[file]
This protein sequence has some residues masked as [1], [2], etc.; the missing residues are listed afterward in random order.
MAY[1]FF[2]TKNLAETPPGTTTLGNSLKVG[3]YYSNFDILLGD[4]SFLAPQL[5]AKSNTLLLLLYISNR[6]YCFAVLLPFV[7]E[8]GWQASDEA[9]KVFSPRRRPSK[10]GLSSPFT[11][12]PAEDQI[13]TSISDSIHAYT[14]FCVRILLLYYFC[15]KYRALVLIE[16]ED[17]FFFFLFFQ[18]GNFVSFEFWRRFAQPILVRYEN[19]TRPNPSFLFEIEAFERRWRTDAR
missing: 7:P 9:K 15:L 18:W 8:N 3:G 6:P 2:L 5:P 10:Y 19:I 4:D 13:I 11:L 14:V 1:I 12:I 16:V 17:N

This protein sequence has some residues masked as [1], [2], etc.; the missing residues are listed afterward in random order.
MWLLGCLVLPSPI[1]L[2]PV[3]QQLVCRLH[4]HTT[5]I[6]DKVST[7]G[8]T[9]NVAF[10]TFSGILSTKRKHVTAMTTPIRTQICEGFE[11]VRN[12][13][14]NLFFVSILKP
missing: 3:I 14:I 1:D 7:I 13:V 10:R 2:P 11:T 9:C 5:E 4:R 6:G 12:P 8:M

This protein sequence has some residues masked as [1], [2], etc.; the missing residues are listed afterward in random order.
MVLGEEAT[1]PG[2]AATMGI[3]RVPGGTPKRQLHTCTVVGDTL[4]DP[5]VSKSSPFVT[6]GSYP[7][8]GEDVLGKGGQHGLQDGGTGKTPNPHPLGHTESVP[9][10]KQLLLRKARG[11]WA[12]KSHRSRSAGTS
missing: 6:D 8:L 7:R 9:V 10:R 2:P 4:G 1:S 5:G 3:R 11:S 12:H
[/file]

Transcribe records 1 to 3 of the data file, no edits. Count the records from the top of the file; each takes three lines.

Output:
This protein sequence has some residues masked as [1], [2], etc.; the missing residues are listed afterward in random order.
MAY[1]FF[2]TKNLAETPPGTTTLGNSLKVG[3]YYSNFDILLGD[4]SFLAPQL[5]AKSNTLLLLLYISNR[6]YCFAVLLPFV[7]E[8]GWQASDEA[9]KVFSPRRRPSK[10]GLSSPFT[11][12]PAEDQI[13]TSISDSIHAYT[14]FCVRILLLYYFC[15]KYRALVLIE[16]ED[17]FFFFLFFQ[18]GNFVSFEFWRRFAQPILVRYEN[19]TRPNPSFLFEIEAFERRWRTDAR
missing: 7:P 9:K 15:L 18:W 8:N 3:G 6:P 2:L 5:P 10:Y 19:I 4:D 13:I 11:L 14:V 1:I 12:I 16:V 17:N

This protein sequence has some residues masked as [1], [2], etc.; the missing residues are listed afterward in random order.
MWLLGCLVLPSPI[1]L[2]PV[3]QQLVCRLH[4]HTT[5]I[6]DKVST[7]G[8]T[9]NVAF[10]TFSGILSTKRKHVTAMTTPIRTQICEGFE[11]VRN[12][13][14]NLFFVSILKP
missing: 3:I 14:I 1:D 7:I 13:V 10:R 2:P 11:T 9:C 5:E 4:R 6:G 12:P 8:M

This protein sequence has some residues masked as [1], [2], etc.; the missing residues are listed afterward in random order.
MVLGEEAT[1]PG[2]AATMGI[3]RVPGGTPKRQLHTCTVVGDTL[4]DP[5]VSKSSPFVT[6]GSYP[7][8]GEDVLGKGGQHGLQDGGTGKTPNPHPLGHTESVP[9][10]KQLLLRKARG[11]WA[12]KSHRSRSAGTS
missing: 6:D 8:L 7:R 9:V 10:R 2:P 4:G 1:S 5:G 3:R 11:S 12:H